Ultima Vez Modificado: 29 de enero del 2006
Dear OncoLink "Ask The Experts,"
I am 23 years old, and I went for the first time to get a Pap smear. It showed that I had CIN1, so a month later I went to another doctor and they performed another Pap smear. Their results were the same. So my question is: what would be the best inexpensive treatment you can recommend?
Christina S. Chu, MD, Assistant Professor of the Division of Gynecologic Oncology at the University of Pennsylvania Health System, responds:
First, I want to reassure you that the diagnosis of CIN 1 on a Pap test is NOT the same as cervical cancer . CIN stands for cervical intraepithelial neoplasia, which is a precancerous condition. The "1" refers to a grade 1, or mild condition (grading ranges from 1-2-3, or mild-moderate-severe). Patients who have the diagnosis of CIN 1 require colposcopic examination of the cervix, which simply means an office examination of the cervix with a special microscope. Cervical biopsies of any abnormal-appearing areas can be performed at the same time. If the biopsies confirm the presence of CIN 1, you can be reassured that in about 70% of young women, these changes resolve on their own without any further treatment in approximately 2 years. Appropriate follow-up after colposcopic confirmation of the diagnosis would include Pap tests every 4 to 6 months for the next two years. If, however, colposcopic biopsies show higher grade lesions (CIN2 or CIN3), additional treatment in the form of an excisional biopsy (either LEEP or cone biopsy) or an ablative therapy (cryotherapy, laser) may be necessary.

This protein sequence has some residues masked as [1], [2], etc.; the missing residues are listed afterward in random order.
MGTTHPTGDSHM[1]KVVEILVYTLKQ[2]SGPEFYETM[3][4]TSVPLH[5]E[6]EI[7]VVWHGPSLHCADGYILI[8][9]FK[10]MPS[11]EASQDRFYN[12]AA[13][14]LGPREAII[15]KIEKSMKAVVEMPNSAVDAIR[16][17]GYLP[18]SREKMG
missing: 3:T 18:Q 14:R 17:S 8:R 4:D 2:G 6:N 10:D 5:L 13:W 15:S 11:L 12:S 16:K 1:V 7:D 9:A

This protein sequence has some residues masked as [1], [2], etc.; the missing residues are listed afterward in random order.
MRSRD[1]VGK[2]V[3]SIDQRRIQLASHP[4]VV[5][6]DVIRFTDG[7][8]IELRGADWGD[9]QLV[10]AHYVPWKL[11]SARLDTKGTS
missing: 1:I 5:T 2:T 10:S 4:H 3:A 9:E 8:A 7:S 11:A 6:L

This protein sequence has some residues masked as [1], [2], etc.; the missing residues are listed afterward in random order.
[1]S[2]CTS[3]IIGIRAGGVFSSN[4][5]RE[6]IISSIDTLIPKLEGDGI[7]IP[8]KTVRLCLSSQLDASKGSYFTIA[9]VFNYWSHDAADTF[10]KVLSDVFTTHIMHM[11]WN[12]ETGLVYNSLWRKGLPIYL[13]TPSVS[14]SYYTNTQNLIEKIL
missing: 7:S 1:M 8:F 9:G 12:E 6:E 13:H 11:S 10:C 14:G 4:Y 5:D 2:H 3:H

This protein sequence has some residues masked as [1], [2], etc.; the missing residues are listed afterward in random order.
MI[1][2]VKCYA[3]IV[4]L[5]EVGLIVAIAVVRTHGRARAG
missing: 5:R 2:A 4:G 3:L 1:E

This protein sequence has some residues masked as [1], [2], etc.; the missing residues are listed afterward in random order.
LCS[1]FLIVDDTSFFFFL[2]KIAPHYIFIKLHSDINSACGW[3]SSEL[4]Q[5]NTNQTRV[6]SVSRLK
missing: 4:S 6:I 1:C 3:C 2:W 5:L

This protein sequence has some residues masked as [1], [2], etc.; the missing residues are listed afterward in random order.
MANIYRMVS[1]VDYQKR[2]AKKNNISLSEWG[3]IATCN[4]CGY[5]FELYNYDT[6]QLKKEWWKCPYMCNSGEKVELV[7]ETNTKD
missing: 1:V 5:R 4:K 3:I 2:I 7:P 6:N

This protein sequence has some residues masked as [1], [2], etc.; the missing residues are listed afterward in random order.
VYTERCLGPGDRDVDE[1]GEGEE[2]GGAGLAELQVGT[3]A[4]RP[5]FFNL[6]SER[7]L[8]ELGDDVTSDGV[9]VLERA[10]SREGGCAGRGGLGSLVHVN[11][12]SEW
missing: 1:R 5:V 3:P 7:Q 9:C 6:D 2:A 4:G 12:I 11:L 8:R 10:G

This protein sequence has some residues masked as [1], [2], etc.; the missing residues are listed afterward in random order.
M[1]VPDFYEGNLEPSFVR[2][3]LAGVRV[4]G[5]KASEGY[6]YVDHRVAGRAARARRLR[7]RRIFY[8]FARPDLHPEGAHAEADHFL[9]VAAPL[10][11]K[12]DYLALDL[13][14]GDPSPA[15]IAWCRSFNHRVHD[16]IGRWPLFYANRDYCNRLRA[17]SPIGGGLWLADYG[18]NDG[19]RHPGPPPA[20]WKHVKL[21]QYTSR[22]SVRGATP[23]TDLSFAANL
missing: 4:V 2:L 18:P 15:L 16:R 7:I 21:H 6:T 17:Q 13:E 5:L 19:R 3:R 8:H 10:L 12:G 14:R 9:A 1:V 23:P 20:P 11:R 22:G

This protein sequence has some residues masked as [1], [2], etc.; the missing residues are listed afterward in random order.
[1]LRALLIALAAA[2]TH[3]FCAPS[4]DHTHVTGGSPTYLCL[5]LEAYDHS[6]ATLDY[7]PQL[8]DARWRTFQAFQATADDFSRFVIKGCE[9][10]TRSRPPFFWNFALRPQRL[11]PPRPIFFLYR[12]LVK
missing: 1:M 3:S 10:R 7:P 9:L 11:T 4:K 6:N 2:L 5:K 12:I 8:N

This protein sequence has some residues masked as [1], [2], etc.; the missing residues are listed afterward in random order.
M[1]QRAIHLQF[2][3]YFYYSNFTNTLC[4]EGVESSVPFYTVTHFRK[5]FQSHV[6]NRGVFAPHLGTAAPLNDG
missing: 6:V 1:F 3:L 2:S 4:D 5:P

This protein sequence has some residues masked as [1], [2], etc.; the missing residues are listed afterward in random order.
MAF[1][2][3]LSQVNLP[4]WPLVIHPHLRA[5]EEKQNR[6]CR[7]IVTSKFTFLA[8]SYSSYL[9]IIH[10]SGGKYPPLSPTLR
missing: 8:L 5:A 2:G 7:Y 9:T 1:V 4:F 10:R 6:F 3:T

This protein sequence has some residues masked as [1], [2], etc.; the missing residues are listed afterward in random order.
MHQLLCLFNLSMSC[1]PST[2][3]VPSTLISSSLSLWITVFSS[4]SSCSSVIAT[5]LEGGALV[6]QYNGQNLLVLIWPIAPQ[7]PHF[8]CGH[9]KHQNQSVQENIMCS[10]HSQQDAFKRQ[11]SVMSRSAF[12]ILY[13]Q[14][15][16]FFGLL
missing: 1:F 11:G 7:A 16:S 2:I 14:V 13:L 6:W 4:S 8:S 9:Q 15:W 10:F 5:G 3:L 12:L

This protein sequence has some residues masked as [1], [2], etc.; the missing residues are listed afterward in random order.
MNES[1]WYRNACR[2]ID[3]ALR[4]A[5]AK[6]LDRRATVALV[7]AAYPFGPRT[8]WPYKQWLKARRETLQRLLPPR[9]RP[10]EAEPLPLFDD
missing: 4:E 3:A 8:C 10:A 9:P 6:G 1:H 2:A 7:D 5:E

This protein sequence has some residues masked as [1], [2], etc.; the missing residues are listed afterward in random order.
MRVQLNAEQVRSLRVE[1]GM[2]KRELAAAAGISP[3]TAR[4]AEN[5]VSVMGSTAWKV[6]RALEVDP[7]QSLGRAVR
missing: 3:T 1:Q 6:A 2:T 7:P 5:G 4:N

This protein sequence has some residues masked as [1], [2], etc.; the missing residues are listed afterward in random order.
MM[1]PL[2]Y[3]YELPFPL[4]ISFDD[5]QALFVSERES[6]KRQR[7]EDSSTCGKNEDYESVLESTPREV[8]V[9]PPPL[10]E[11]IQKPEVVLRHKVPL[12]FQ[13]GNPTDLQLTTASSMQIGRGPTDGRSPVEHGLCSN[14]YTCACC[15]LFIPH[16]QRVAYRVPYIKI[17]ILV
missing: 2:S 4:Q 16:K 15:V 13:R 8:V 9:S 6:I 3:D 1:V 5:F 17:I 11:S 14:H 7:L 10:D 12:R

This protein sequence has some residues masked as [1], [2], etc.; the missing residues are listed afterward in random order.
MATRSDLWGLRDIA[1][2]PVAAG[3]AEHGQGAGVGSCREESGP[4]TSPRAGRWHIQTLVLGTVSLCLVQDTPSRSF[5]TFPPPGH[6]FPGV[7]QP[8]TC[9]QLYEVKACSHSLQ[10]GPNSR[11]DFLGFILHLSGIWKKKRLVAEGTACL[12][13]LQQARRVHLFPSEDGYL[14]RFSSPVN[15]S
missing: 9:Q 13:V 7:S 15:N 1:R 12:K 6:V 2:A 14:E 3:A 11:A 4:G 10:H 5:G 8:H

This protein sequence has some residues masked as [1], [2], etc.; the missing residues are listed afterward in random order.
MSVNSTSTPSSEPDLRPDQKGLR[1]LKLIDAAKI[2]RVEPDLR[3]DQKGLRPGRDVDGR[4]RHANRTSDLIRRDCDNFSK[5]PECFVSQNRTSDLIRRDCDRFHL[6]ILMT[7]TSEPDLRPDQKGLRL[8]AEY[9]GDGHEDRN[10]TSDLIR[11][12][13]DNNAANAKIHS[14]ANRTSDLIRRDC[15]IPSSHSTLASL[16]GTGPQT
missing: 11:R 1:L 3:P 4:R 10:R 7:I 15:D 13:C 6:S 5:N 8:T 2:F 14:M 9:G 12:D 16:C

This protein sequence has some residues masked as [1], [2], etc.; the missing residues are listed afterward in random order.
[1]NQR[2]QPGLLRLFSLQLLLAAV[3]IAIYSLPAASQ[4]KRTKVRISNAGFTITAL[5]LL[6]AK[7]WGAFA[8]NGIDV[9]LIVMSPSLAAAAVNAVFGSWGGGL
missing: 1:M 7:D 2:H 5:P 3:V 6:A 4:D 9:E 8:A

Nov 7, 2012 - Women with a history of cervical intraepithelial neoplasia can be screened more cheaply and effectively post-treatment by testing for human papillomavirus, while women with CIN who complete post-treatment follow-up still have an increased risk of cervical cancer, according to two studies published online Nov. 1 in BMJ.
Jun 9, 2011